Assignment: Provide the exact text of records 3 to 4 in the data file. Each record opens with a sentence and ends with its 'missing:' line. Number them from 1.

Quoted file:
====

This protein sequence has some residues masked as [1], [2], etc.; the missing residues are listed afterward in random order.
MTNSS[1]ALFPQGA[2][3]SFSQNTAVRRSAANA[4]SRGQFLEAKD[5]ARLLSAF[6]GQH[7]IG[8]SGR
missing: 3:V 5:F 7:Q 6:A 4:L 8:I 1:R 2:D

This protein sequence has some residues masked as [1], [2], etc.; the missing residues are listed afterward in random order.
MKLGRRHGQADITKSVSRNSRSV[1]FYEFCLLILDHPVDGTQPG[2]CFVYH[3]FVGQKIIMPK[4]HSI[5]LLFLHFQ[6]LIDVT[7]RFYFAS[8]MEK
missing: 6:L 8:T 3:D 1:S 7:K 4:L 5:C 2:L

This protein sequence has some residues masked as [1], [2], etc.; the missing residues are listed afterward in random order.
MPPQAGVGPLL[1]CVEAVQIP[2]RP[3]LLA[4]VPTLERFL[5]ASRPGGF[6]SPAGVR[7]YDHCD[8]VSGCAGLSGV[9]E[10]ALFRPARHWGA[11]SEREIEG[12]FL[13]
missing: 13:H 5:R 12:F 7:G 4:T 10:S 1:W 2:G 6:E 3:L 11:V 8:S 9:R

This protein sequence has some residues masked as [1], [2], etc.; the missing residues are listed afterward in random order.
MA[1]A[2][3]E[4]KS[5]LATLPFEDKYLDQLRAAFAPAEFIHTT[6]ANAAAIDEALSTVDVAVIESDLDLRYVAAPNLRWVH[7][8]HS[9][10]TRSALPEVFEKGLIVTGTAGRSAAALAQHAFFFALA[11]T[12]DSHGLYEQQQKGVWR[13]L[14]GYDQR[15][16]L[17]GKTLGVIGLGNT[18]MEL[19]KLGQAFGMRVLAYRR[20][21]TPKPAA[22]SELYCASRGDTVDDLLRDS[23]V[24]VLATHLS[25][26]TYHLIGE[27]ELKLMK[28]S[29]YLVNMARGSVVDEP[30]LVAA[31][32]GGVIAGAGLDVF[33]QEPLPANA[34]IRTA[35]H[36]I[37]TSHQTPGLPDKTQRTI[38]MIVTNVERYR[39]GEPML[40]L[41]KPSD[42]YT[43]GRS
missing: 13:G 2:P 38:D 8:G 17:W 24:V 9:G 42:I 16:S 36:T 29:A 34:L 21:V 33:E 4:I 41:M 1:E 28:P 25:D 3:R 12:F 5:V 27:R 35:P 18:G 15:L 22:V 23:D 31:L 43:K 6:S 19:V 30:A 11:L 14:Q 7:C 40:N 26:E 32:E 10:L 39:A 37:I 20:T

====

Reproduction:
This protein sequence has some residues masked as [1], [2], etc.; the missing residues are listed afterward in random order.
MPPQAGVGPLL[1]CVEAVQIP[2]RP[3]LLA[4]VPTLERFL[5]ASRPGGF[6]SPAGVR[7]YDHCD[8]VSGCAGLSGV[9]E[10]ALFRPARHWGA[11]SEREIEG[12]FL[13]
missing: 13:H 5:R 12:F 7:G 4:T 10:S 1:W 2:G 6:E 3:L 11:V 8:S 9:R

This protein sequence has some residues masked as [1], [2], etc.; the missing residues are listed afterward in random order.
MA[1]A[2][3]E[4]KS[5]LATLPFEDKYLDQLRAAFAPAEFIHTT[6]ANAAAIDEALSTVDVAVIESDLDLRYVAAPNLRWVH[7][8]HS[9][10]TRSALPEVFEKGLIVTGTAGRSAAALAQHAFFFALA[11]T[12]DSHGLYEQQQKGVWR[13]L[14]GYDQR[15][16]L[17]GKTLGVIGLGNT[18]MEL[19]KLGQAFGMRVLAYRR[20][21]TPKPAA[22]SELYCASRGDTVDDLLRDS[23]V[24]VLATHLS[25][26]TYHLIGE[27]ELKLMK[28]S[29]YLVNMARGSVVDEP[30]LVAA[31][32]GGVIAGAGLDVF[33]QEPLPANA[34]IRTA[35]H[36]I[37]TSHQTPGLPDKTQRTI[38]MIVTNVERYR[39]GEPML[40]L[41]KPSD[42]YT[43]GRS
missing: 13:G 2:P 38:D 8:G 17:W 24:V 9:G 42:I 16:S 36:T 29:A 34:L 21:V 33:E 4:I 41:M 1:E 28:P 25:D 3:R 12:F 5:V 27:R 35:P 18:G 15:L 22:V 23:D 31:L 43:K 6:S 19:V 30:A 11:L 14:Q 7:C 40:N 26:E 32:E 10:L 39:A 37:I 20:T